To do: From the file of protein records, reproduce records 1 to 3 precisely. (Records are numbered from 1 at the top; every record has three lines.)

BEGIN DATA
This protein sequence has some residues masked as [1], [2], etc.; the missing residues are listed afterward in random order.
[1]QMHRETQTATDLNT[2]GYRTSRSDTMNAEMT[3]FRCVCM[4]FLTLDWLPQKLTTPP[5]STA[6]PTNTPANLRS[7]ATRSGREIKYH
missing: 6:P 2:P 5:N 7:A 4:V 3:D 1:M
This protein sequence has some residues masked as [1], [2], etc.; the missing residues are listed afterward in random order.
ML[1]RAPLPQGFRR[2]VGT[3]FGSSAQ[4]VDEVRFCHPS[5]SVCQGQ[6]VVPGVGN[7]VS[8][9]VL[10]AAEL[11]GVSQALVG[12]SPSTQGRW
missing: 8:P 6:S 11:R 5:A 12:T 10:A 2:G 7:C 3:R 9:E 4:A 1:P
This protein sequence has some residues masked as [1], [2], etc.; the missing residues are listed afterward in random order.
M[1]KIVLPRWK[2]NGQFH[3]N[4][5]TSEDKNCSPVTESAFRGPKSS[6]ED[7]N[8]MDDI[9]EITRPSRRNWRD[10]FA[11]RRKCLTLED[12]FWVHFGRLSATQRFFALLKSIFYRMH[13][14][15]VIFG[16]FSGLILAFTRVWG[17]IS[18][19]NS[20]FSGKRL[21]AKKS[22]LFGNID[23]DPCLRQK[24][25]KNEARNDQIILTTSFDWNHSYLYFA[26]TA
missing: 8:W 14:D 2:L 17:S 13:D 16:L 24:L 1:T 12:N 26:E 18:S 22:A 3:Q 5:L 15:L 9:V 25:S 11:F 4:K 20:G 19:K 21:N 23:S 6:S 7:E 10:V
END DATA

This protein sequence has some residues masked as [1], [2], etc.; the missing residues are listed afterward in random order.
[1]QMHRETQTATDLNT[2]GYRTSRSDTMNAEMT[3]FRCVCM[4]FLTLDWLPQKLTTPP[5]STA[6]PTNTPANLRS[7]ATRSGREIKYH
missing: 6:P 2:P 5:N 7:A 4:V 3:D 1:M
This protein sequence has some residues masked as [1], [2], etc.; the missing residues are listed afterward in random order.
ML[1]RAPLPQGFRR[2]VGT[3]FGSSAQ[4]VDEVRFCHPS[5]SVCQGQ[6]VVPGVGN[7]VS[8][9]VL[10]AAEL[11]GVSQALVG[12]SPSTQGRW
missing: 8:P 6:S 11:R 5:A 12:T 10:A 2:G 7:C 3:R 9:E 4:A 1:P
This protein sequence has some residues masked as [1], [2], etc.; the missing residues are listed afterward in random order.
M[1]KIVLPRWK[2]NGQFH[3]N[4][5]TSEDKNCSPVTESAFRGPKSS[6]ED[7]N[8]MDDI[9]EITRPSRRNWRD[10]FA[11]RRKCLTLED[12]FWVHFGRLSATQRFFALLKSIFYRMH[13][14][15]VIFG[16]FSGLILAFTRVWG[17]IS[18][19]NS[20]FSGKRL[21]AKKS[22]LFGNID[23]DPCLRQK[24][25]KNEARNDQIILTTSFDWNHSYLYFA[26]TA
missing: 8:W 14:D 2:L 17:S 13:D 16:L 24:L 1:T 12:N 26:E 18:S 22:A 3:Q 5:L 15:L 9:V 25:S 11:F 4:K 20:G 19:K 21:N 23:S 6:S 7:E 10:V